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Studies offer further evidence that the coronavirus pandemic began in Wuhan market animals


By Katherine Dillinger, CNN

Two preprint studies published on Saturday offer further evidence that the coronavirus originated in animals and spread to humans in late 2019 at the Huanan Seafood Market in Wuhan, China.

One of the studies – neither of which has been peer-reviewed or published in a professional journal – used spatial analysis to show that the earliest known cases of Covid-19, diagnosed in December 2019, were market-centric . The researchers also report that environmental samples that tested positive for the virus, SARS-CoV-2, were strongly associated with live animal sellers.

The other study indicates that the two main viral lineages were the result of at least two events in which the virus crossed species into humans. The first transmission most likely occurred in late November or early December 2019, the researchers said, and the other lineage was likely introduced within weeks of the first event.

Experts have strongly condemned the theory of a laboratory origin for the virus, saying there is no evidence of such origins or of a leak. Many of the researchers behind the new studies also took part in a review published last summer that indicated the pandemic almost certainly originated in an animal, likely at a wildlife market.

The new studies take this area of ​​research “to a new level” and are the strongest evidence yet that the pandemic had animal-related (or zoonotic) origins, Michael Worobey, Professor and Head of Ecology and evolutionary biology at the University of Arizona told CNN. Worobey was lead author of the geographic study and co-author of the other paper.

He called the results “game, set and match” for the theory that the pandemic was born in a lab. “It’s not something that makes sense anymore to imagine that it started any other way.”

Worobey compared the initial spread pattern of the coronavirus to a firework display, with the market at its center. The explosion began in late 2019, but the pattern had completely changed by January or February 2020, the mark of a virus “seeping into the local community”.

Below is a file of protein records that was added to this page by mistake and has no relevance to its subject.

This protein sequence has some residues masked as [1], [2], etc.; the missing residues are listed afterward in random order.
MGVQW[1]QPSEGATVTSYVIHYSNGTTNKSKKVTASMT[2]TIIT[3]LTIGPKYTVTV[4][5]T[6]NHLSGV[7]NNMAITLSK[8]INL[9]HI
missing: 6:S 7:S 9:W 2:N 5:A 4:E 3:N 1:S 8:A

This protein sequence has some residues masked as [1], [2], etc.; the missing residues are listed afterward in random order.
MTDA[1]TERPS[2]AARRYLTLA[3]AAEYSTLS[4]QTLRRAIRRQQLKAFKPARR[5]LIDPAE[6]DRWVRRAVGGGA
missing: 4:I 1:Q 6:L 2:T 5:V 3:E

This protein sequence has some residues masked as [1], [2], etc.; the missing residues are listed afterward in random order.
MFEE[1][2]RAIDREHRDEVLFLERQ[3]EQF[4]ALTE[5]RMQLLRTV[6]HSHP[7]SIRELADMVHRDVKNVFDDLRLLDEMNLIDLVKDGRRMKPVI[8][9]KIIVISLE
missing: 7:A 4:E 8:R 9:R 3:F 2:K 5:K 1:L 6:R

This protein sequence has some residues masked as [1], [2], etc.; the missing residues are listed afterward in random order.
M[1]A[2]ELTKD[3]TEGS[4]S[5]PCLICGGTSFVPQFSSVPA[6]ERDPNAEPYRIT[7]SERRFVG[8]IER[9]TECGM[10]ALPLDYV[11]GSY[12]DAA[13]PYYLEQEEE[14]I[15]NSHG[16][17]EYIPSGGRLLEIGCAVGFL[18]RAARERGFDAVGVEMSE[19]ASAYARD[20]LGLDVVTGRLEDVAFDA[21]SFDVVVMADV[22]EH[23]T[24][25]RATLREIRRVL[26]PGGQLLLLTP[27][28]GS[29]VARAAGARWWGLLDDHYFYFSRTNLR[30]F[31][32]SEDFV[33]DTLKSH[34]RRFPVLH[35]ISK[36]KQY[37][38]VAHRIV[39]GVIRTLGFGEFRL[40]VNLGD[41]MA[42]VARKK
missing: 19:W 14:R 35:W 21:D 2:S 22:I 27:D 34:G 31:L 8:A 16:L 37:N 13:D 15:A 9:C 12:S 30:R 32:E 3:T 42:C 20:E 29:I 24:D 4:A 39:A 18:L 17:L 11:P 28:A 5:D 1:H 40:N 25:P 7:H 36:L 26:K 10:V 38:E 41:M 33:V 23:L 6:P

The study notes that “December 2019 Covid-19 cases were unexpectedly geographically distributed near and centered on the Huanan market, whether or not they worked, visited, or were knowingly linked to someone. one who had visited this market in late 2019. Furthermore, among these cases epidemiologically linked to the market, the overwhelming majority were specifically linked to the western part of Huanan market, where most of the live mammal vendors were located.

When researchers tested surfaces on the market for genetic material from the virus, there was a stand with the most positive ones, including in a cage where a researcher had previously seen mammals called raccoon dogs being kept.

The results are “as close as you can get to having the virus in an animal,” Robert Garry, professor of microbiology and immunology at Tulane Medical School, told CNN.

Garry was co-author of the study which found at least two zoonotic or animal transmission events. He notes that the pandemic started with two major viral lineages, called A and B, although there are likely even more forms of the virus “that failed to establish themselves in humans.” The B line is the more common of the two and the only one that had previously been found in the market, but the study indicates that the A line was also circulating in the region at the start of the epidemic.

The virus most likely started in at least two animal transmissions, with a raccoon dog or other mammal serving as an intermediate host before spreading to humans, according to the study.

Taken together with reports of SARS-CoV-2 infection in animals like big cats, deer and hamsters, this shows that “this is a virus that just doesn’t care what it gets into. replica,” Garry said.

Garry and Worobey say studies show the urgent need to pay attention to situations in which animals and humans interact closely on a daily basis. “We need to do a better job of breeding and regulating these wild animals,” Garry said, and “investing in infrastructure where the viruses are spreading.”

Worobey also said human surveillance is crucial to preventing future pandemics, adding that experts and officials should better detect cases of respiratory disease without a clear cause, isolate patients and sequence viruses. “It’s not the last time this will happen,” he said.

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